EUGLOREH project
THE STATUS OF HEALTH IN THE EUROPEAN UNION:
TOWARDS A HEALTHIER EUROPE

FULL REPORT

PART II - HEALTH CONDITIONS

5. HEALTH IMPACTS OF NON COMMUNICABLE DISEASES AND RELATED TIME-TRENDS

5.8. Chronic obstructive pulmonary disease

5.8.1. Introduction

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5.8.1. Introduction

 

The term Chronic Obstructive Pulmonary Disease (COPD) refers to pathologies characterized by airflow limitation (AL) such as chronic bronchitis and emphysema. COPD is a common, costly and preventable disease that has substantial implications for the health of the European population. COPD is a treatable disease, when AL is progressive and not fully reversible. However, COPD is often underestimated and under-treated.

 

 

Approximately 200 000-300 000 people die every year in Europe because of COPD. It represents the fifth leading cause of mortality in the developed world (Lopez et al, 2001) and the third cause of death in the UE-25 (Niederlander et al, 2006). COPD is the main reason for mortality associated with respiratory diseases, accounting for 3.8% of total deaths and is also estimated to be the seventh cause of loss of disability adjusted life years (Mannino and Buist, 2007). Moreover, significant augmentations in COPD prevalence and mortality are envisaged in the future; the most well known projection comes from the authoritative and widely quoted Global Burden of Disease study, which envisaged that COPD would rise to the third leading cause of death worldwide in 2020 (Murray and Lopez, 1997).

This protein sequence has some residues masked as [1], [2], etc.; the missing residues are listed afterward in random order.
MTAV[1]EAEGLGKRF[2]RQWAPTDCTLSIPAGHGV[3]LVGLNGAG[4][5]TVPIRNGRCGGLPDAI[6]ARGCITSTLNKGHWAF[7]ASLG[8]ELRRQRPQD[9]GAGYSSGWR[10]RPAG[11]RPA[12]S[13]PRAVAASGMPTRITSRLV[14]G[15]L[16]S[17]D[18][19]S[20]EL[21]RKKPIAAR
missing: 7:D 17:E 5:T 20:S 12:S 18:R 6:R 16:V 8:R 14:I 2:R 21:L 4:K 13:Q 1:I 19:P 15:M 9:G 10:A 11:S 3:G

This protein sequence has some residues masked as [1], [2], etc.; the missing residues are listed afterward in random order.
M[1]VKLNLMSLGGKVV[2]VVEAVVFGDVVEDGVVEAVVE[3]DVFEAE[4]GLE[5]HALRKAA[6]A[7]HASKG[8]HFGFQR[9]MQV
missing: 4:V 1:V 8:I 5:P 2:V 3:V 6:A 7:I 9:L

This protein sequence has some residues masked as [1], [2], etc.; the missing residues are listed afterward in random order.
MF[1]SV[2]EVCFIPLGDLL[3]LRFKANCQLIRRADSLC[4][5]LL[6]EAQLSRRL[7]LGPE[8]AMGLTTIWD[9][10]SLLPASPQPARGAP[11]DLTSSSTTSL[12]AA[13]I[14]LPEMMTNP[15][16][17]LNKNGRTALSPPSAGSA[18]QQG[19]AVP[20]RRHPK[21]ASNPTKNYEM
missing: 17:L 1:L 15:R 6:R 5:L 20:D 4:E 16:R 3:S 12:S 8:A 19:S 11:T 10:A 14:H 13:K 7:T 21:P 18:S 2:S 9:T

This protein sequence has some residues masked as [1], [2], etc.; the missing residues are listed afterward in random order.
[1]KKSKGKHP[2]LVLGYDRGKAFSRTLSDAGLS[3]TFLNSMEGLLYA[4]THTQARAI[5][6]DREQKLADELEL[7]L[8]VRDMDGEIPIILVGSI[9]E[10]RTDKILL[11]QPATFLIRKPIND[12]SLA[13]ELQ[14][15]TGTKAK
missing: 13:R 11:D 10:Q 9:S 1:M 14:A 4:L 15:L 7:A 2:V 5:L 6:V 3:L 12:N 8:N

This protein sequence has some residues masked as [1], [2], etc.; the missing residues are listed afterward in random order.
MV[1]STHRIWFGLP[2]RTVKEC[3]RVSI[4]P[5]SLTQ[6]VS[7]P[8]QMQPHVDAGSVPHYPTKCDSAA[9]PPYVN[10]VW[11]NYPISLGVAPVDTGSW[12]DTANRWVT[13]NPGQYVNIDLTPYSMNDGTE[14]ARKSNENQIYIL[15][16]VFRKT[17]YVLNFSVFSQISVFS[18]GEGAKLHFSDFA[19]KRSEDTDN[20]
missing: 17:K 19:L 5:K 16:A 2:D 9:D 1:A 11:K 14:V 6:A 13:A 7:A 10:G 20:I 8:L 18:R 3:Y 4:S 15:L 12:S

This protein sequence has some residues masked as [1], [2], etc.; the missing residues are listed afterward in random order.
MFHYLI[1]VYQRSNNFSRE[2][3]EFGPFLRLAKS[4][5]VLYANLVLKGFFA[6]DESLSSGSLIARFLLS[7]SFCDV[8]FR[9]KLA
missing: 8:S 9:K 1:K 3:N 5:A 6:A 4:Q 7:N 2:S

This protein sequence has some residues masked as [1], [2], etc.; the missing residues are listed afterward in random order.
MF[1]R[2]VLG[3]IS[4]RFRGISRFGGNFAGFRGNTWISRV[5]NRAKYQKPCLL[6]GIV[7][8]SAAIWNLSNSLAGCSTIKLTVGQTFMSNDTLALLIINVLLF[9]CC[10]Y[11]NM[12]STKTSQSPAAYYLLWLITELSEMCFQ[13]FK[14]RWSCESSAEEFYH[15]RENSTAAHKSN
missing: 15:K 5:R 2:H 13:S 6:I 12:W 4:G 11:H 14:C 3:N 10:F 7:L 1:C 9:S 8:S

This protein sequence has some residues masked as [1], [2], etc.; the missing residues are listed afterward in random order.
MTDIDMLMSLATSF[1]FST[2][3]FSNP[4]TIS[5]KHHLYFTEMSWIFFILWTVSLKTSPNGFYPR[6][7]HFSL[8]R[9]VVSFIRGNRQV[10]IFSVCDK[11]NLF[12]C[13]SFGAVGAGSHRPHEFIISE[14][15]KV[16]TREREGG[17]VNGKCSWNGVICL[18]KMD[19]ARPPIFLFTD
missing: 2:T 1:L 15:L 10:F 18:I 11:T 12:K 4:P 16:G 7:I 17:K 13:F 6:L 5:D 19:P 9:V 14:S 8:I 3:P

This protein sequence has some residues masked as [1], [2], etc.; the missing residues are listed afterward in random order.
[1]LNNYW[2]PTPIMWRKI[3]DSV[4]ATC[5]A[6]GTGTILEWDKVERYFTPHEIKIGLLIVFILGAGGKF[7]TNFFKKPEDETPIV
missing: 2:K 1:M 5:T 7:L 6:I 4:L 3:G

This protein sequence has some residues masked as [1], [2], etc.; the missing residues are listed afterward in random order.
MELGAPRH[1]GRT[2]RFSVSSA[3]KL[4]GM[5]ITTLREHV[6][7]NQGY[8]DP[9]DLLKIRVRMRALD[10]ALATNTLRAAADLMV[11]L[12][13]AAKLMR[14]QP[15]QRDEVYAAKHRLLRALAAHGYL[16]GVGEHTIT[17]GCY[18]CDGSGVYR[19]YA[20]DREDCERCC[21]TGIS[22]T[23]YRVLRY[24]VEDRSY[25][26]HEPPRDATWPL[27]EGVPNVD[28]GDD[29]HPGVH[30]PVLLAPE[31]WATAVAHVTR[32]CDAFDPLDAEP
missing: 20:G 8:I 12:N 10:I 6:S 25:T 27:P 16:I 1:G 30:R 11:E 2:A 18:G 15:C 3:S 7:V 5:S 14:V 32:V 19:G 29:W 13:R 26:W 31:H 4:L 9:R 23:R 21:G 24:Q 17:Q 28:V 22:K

The main elements of COPD are chronic bronchitis and emphysema: (Siafakas, 2006). COPD has significant extra-pulmonary effects that may contribute to the severity in individual patients. Its pulmonary element is characterized by AL that is not fully reversible. The airflow limitation is usually progressive and associated to an abnormal inflammatory response of the lung to noxious particles or gases (GOLD, 2006).

 

Exposure to noxious agents (e.g. tobacco active and passive tobacco smoking, occupational factors and air pollution) causes a rapid deterioration in the lung function, increasing the risk for exacerbations. These exacerbations lead to a progressive worsening until the end stage of the disease, characterized by severe airflow limitation, chronic respiratory failure, different co-morbidities and severe systemic complications.

 

Major efforts in the field of prevention are necessary to avoid an important augmentation in end-stage patients, needing long term oxygen therapy and assisted ventilation, which would prolong their life but cause great suffering and costs.